A no-deal Brexit could prompt a year-long upsurge in dissident republican violence in Northern Ireland, a senior police commander has said.
Assistant Chief Constable Barbara Gray said it was too simplistic to attribute the recent spate of dissident attacks to Brexit.
But the officer, who heads up the Police Service of Northern Ireland’s counter-terrorism response, warned it would likely become a motivating factor for extremists in the event of a disorderly exit.
As well as several recent attacks, one of which resulted in the murder of journalist Lyra McKee in April, Ms Gray revealed 10 other murder bids have been foiled in the last two years.
“We will be prepared and we will be very ready for any potential upsurge in violence that may happen after Brexit,” she told the PA news agency.
“We predict that a six to 12-month period, if there’s a no-deal Brexit, that there could be an upsurge in violence.”
The PSNI is attempting to combat the threat from several dissident groupings.
The New IRA is the largest but a recent bomb blast in Co Fermanagh blamed on the Continuity IRA demonstrated the threat still posed by that group.
Officers also consider the smaller Arm na Poblachta (ANP) and Irish Republican Movement (IRM) as risks to national security.
“Anything that brings the border issue into question in Northern Ireland brings tension,” Ms Gray said.
“I think in the last few weeks, probably since the new Cabinet, the new PM and his announcements (on the exit date) that ‘this is October 31, this is what we’re looking at’, I think generally you can almost feel at bit of anxiety rising across society.”
Ms Gray said policing the border in significant numbers to support any checks or controls that might be required in a no-deal scenario would bring risks for officers.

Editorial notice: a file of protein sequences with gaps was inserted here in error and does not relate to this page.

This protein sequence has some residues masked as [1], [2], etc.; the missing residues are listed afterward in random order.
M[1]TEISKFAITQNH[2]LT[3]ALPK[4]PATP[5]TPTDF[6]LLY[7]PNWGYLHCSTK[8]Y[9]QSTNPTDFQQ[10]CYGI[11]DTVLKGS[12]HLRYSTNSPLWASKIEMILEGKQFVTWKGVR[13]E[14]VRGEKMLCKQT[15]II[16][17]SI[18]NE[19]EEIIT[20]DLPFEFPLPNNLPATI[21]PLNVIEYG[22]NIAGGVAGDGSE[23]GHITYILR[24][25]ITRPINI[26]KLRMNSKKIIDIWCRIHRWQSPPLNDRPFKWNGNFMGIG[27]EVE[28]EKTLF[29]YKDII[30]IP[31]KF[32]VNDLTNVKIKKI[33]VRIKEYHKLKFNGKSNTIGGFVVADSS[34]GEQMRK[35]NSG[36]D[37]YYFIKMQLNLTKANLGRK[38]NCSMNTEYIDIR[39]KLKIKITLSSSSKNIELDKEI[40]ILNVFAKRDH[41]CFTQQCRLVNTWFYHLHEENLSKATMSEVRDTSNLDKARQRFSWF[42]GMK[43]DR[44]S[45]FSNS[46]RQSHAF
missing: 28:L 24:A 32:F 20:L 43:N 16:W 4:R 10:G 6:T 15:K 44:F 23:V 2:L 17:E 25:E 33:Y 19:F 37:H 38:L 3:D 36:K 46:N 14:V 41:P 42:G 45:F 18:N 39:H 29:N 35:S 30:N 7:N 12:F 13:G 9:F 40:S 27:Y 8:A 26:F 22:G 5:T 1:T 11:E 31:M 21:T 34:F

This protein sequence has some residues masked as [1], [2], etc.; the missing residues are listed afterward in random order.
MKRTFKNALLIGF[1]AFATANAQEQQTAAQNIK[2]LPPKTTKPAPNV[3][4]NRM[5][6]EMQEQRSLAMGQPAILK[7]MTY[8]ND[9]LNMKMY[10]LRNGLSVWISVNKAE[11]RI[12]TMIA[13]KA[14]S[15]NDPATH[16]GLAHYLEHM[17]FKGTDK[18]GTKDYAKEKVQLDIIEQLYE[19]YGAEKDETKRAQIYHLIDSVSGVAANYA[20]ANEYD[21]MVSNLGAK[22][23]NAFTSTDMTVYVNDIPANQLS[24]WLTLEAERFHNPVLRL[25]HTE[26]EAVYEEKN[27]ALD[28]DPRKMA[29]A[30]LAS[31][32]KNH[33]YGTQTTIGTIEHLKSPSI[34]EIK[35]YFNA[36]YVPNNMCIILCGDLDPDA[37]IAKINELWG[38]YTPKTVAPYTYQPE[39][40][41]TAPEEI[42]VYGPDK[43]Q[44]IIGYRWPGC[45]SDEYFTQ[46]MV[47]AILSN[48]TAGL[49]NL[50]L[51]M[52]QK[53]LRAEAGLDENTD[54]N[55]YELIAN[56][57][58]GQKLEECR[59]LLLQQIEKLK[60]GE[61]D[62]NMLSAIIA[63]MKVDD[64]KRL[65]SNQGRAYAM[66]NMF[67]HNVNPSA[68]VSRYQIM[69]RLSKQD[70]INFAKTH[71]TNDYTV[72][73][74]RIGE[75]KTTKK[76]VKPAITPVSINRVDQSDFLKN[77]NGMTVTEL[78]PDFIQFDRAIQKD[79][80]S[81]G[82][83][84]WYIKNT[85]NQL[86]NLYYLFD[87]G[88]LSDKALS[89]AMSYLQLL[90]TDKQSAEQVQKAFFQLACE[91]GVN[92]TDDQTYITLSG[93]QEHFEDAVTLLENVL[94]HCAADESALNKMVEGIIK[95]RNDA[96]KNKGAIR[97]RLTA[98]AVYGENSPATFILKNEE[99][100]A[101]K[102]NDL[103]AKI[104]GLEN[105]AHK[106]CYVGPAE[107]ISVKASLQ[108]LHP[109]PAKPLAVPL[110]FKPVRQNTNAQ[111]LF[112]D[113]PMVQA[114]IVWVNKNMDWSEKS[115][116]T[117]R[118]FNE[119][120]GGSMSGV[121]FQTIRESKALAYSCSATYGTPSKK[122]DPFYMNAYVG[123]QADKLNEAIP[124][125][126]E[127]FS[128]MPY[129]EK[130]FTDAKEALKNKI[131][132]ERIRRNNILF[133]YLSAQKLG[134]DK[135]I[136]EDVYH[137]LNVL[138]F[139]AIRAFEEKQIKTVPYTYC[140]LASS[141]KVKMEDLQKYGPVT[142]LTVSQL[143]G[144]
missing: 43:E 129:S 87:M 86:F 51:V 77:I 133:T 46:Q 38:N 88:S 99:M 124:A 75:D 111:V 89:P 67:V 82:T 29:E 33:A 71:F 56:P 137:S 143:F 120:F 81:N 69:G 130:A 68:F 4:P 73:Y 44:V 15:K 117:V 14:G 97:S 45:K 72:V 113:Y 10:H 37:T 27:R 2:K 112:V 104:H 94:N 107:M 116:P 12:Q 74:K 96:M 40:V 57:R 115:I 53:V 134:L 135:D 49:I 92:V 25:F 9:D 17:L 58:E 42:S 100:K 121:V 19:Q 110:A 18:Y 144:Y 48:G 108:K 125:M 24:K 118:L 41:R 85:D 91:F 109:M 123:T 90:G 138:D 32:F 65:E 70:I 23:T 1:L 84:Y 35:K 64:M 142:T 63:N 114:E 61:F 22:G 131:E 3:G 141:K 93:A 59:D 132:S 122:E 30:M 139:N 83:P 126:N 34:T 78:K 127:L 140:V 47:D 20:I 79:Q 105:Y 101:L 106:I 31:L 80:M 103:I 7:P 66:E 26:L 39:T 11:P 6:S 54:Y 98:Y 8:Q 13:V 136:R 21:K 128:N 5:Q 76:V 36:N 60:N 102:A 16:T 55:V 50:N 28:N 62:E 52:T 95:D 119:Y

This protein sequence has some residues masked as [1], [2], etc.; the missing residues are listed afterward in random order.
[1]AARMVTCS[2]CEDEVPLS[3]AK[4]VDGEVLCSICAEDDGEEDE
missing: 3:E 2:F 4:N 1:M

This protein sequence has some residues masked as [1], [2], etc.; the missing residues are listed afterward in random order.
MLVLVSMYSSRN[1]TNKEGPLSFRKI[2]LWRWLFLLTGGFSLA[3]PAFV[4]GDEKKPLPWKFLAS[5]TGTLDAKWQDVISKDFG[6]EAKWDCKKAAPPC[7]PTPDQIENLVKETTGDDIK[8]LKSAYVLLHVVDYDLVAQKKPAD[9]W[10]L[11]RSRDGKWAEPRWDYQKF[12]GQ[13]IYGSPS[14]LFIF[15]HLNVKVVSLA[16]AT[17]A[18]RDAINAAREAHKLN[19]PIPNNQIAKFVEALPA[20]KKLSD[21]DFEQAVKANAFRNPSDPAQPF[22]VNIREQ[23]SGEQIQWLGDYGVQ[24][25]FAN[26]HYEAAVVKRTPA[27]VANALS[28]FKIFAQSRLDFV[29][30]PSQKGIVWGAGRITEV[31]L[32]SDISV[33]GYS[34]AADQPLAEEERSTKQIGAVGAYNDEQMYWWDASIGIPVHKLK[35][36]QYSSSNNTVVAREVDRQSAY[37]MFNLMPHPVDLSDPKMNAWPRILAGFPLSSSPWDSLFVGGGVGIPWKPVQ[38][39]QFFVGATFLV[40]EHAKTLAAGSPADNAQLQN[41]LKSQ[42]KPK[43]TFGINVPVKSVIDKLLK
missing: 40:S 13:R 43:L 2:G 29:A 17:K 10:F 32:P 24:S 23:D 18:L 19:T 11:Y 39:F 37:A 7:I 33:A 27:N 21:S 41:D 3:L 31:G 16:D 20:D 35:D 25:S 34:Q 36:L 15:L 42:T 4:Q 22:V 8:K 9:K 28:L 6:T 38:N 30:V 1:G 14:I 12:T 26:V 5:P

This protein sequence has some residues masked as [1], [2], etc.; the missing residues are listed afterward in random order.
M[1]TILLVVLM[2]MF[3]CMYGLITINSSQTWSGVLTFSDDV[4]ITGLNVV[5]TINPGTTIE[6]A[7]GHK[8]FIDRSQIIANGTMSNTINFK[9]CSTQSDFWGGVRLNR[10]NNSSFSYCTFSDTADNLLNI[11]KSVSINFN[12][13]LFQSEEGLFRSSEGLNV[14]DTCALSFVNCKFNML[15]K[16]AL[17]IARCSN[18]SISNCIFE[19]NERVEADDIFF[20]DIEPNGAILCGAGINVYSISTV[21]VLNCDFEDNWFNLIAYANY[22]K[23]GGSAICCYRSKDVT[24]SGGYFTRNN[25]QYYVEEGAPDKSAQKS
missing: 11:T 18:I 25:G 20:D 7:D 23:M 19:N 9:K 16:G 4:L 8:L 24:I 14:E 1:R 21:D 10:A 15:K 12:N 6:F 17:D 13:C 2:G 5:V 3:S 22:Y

“If questions of the border are being brought into play that does bring with it pressures,” she said.
“If we as a police service have to at times maybe support other enforcement agencies - could be agriculture or whatever else - that does bring us into the picture probably in a different style and tone than we have been policing around border areas for many years.
“Overall, our assessment would be that we would be concerned for a six to 12-month time frame there would be some sort of upsurge in support for dissident republican groupings and activities.”
Meanwhile, ACC Gray believes dissident republicans have been energised by their murder of journalist Lyra McKee, enjoying the publicity the killing generated.
She said the New IRA derived “sick and sad” pleasure in the reaction to the shooting, motivating them to intensify their activities in the region.
Ms Gray expressed regret that the public outcry following the murder of the 29-year-old, as she observed rioting in Londonderry in April, did not act as a watershed moment for the dissidents to reconsider their adherence to violence.
She claimed the reverse has been true, saying the killing in Londonderry’s Creggan area was a factor in the recent spike in dissident murder bids in the region.
“They enjoyed and were energised by the coverage they got following the murder of Lyra McKee - that actually buoyed them,” she told the PA news agency.
“Certainly they weren’t reaching towards any cessation of violence or stepping back from what they did - very, very sadly when the rest of the world is looking at this and saying what an outrage this is.”
She added: “I honestly thought, there is an opportunity here in society, and I think everybody got that, there was a real sense this could be a turning point and this could be a tipping point.
“Overall I am absolutely convinced that it actually energised them in a very sick and sad way, it has energised their efforts I believe.”